As a child she was like a magnet for behaviors, etc. Unfortunately, what she was learning when she was in the classes she was taking was not academic information but rather behaviors and language that was definitely NOT appropriate. (Those with ASD are often more attracted to other student's actions than by academic information given by a teacher.) I decided if she were going to be mimicking other peoples' behavior as a way of learning how to behave for herself, I needed to hand pick the role models and not have that left up to chance. Homeschool allowed that opportunity. Now at 21 she is much more discriminating when choosing how she acts, etc. I never worry anymore about her picking up dangerous or illegal behaviors, such as shoplifting. When we began homeschooling, we found good role models from a wide variety of places. Some older, some younger than Kate, but all ones that had attributes that she could admire. Fun, energetic, positive and disciplined people. It worked.

    Kate also has true, reciprocal friendships now. Our entire family found our niche in Special Olympics (there are many with autism within that organization). It not only provides exercise (without having to be a jock, or athletic in anyway) but even more importantly provides valuable friendships for her and for us. We've all found extraordinary people associated with Special Olympics, athletes, coaches and volunteers have become some of our most valued friends. Many, like Kate, play on teams and coach as well. Dennis and I coach, and are NOT athletically inclined at all!!! but because the mission is not to be the best athlete, but to enjoy people and get some exercise. It is a safe, happy and comfortable place for us….even if somewhat rigorous at times ;-)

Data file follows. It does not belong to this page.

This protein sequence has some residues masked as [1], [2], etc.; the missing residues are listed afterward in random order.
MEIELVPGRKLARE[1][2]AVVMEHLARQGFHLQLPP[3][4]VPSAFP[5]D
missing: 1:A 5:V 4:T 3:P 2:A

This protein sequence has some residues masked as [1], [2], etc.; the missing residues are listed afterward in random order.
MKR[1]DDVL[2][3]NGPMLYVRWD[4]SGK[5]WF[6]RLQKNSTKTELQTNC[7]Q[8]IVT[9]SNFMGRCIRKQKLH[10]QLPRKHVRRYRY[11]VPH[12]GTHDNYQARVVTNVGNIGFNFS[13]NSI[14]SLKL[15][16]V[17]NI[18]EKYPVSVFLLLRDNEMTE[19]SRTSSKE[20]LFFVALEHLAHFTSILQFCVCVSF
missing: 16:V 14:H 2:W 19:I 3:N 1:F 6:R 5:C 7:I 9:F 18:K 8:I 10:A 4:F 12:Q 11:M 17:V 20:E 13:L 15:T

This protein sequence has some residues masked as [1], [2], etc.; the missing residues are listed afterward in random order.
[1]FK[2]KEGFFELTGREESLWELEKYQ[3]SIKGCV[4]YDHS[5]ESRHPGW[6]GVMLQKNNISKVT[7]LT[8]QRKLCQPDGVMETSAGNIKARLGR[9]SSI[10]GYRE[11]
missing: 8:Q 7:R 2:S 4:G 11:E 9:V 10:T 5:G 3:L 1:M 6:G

As the poem goes on, it resolves the problem of isolation

    But there! Across the table tops!

    Another lonely student stops.

    And recognizing his deep fear,

    my eyes to his say, "Please come near."

    You see, he's me, and I am him.

    We're instant kin, born out of whim.

    We did not ask to be alone,

    to be outcast or made of stone.

    But in our loneliness we saw

    another's pain, another's flaw.

    We share a bond - that fear of trust.